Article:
The White House attacks a cancer patient to cover up what they did to her. I take that one a little more personally than their other lies.
While Obama’s propaganda goons attack a cancer patient who lost her insurance, he comes up with an even more outlandish lie to cover up what he did to her.
You might have heard yesterday that the Obama White House, for which apparently no tactic is too low, went after a cancer patient who had the nerve to write in the Wall Street Journal about what had happened to her excellent health insurance coverage – directly and specifically because of ObamaCare.
Edie Littlefield Sudby incurred the wrath of the White House spinsters by doing what they hate the most – by telling the truth:
Since March 2007 United Healthcare has paid $1.2 million to help keep me alive, and it has never once questioned any treatment or procedure recommended by my medical team. The company pays a fair price to the doctors and hospitals, on time, and is responsive to the emergency treatment requirements of late-stage cancer. Its caring people in the claims office have been readily available to talk to me and my providers.
But in January, United Healthcare sent me a letter announcing that they were pulling out of the individual California market. The company suggested I look to Covered California starting in October.
You would think it would be simple to find a health-exchange plan that allows me, living in San Diego, to continue to see my primary oncologist at Stanford University and my primary care doctors at the University of California, San Diego. Not so. UCSD has agreed to accept only one Covered California plan—a very restrictive Anthem EPO Plan. EPO stands for exclusive provider organization, which means the plan has a small network of doctors and facilities and no out-of-network coverage (as in a preferred-provider organization plan) except for emergencies. Stanford accepts an Anthem PPO plan but it is not available for purchase in San Diego (only Anthem HMO and EPO plans are available in San Diego).
So if I go with a health-exchange plan, I must choose between Stanford and UCSD. Stanford has kept me alive—but UCSD has provided emergency and local treatment support during wretched periods of this disease, and it is where my primary-care doctors are.
Before the Affordable Care Act, health-insurance policies could not be sold across state lines; now policies sold on the Affordable Care Act exchanges may not be offered across county lines.
Nice job, Obama Administration. You robbed a cancer patient of the coverage that has saved her life. I know you don’t like being criticized, but you wouldn’t stoop so low as to attack someone like this, would you?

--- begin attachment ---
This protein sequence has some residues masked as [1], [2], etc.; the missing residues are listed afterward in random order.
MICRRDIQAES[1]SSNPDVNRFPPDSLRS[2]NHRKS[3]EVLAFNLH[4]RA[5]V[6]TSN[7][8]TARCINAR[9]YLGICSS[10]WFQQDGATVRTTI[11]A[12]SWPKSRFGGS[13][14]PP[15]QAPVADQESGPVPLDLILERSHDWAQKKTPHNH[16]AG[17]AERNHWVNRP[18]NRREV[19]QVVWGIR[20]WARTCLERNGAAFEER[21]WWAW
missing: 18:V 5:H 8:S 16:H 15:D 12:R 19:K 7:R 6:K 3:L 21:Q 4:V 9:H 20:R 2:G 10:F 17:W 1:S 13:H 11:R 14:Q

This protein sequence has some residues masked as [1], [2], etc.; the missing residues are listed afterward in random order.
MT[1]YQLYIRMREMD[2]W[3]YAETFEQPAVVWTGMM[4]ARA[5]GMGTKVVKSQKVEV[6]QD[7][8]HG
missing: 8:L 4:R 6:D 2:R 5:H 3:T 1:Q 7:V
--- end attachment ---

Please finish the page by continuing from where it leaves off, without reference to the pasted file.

Of course they would:
Pfeiffer attacks Ms. Sudby’s integrity, and that of United Health Care, by citing a left-wing outfit that tries its best to pretend the cancellation of her policy had nothing to do with ObamaCare. This is beneath contempt, but why should anyone be surprised coming as it does out of this White House, which will throw absolutely anyone under the bus if that’s what it takes to avoid responsibility for the things it has done?
Meanwhile, the president is now making the astounding statement that, hey, if they had kept the promise that you could keep your doctor and your health plan, it would have required them to break a promise they really meant:
“If we had allowed these plans to be downgraded, or sold to new enrollees once the law was already passed, then we would have broken an even more important promise, making sure Americans gain access to health insurance that doesn’t leave them one illness away from financial ruin.”
See how that works? He makes you a promise he knows is a lie so you’ll support ObamaCare, but now he says, oh, well, I just had to tell you that to pacify you. The promised I really meant takes precedent.
And by the way, this promise is a lie too. He says he’s keeping you from financial ruin, but in many cases, he is putting people one step closer to death. Mr. President, maybe you don’t understand cancer. I do. I survived Stage 4 cancer in 2006, and much as with Edie Littlefield Sudby, if not for the early detection and excellent treatment that my insurance coverage made possible, it would have killed me.
Now, millions of Americans are stuck in the gap between the coverage they had and liked, and the politically conceived ObamaCare coverage they can’t even get. Some people will die because of this. That’s the nature of cancer. And I don’t care what Obama tries to claim about why he did it. This is the real-life consequence of it for real people.